From Checkpoint 2

This checkpoint is 16 miles from the start if it were a straight line but due to the nature of the course it is in fact just 2 miles by road! I was told that I would start to catch people up at this point so it was just a matter of plodding out my miles at a nice "GUCR pace" which I did with the intermittent breaks of clipping down the odd sign or tape. The route then tapped into a series of disused railway lines, perfect for GUCR and so I ducked into training mode and use the long stretches where there were no turns to dig in, my legs were tired remembering I had run 7 miles the night before, then the turn off at mile 19 caused an issue for there in front of my arrow marker and me was this:

Yep, a Highland cow, probably the most docile wild creature I have ever met. He looked at me whilst chewing cud, a look of bemusement on its face as I chatted to him telling him he was in the bloody way...he cutting down my sign I then found him blocking my path down to the road, so a slap on the rear moved him on so I could move on back into the woods and then onto a long hard slog along another disused railway line.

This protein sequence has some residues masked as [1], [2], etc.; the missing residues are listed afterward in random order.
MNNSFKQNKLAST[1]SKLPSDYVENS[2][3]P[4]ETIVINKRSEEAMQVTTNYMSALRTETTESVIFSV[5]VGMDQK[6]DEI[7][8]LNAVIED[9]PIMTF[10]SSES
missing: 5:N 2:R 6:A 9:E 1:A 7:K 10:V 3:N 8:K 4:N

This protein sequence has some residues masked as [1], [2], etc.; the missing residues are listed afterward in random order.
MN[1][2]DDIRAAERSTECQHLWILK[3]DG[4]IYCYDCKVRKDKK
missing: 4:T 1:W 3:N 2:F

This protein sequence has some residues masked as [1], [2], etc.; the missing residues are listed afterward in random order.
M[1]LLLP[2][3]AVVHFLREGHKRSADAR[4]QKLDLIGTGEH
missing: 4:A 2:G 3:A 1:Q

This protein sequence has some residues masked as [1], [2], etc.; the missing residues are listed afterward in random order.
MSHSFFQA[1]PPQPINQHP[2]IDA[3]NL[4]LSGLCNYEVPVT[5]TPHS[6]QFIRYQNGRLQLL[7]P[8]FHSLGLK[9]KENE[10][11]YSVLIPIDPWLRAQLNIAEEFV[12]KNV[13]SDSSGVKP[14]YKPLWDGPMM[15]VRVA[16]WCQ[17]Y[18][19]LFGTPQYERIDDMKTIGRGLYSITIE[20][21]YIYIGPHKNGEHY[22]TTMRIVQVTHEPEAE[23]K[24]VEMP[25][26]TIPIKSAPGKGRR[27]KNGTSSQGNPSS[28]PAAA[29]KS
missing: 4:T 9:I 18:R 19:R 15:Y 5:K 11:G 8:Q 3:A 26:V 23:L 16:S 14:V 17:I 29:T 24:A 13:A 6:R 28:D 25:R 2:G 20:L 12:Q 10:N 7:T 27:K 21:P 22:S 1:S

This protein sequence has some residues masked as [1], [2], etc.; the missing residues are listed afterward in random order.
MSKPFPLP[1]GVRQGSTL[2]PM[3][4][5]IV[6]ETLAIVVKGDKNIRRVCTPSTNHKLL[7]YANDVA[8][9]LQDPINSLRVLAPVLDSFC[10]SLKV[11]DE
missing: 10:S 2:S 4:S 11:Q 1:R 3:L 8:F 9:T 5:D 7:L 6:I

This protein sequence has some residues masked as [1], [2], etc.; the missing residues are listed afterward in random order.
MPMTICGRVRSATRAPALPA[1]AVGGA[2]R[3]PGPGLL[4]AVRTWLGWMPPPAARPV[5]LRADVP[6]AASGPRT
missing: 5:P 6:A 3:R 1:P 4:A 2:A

It was only time.

There ahead of me in the distance I saw the tell tale sign of the back marker, the limp, the walk of purpose. It is not easy trying to be invisible on a trail that has only two people on it and it was only until we came to a switch back that my cover was broken and the runner stopped and invited me to join her. This was an amazing lady that was no stranger to long distances, this was a lady who had already run30 miles the weekend before and had discovered an injury.

We slugged it out over the next 8 miles, conversation was sporadic and fleeting but she remained focussed and in good humour as I ducked in and out of the course to grab my tapes. 

Then the route became, drier, harder to touch and houses became apparent, children playing in the fields, we were nearing a village, the school, the driveway, the finish as my back marker walked strongly to her finish line..... a lovely thing to see. She didn't care coming in last, it was her birthday and this was her party.

Big thanks to the gang at XNRG for allowing me to be part of it....great race.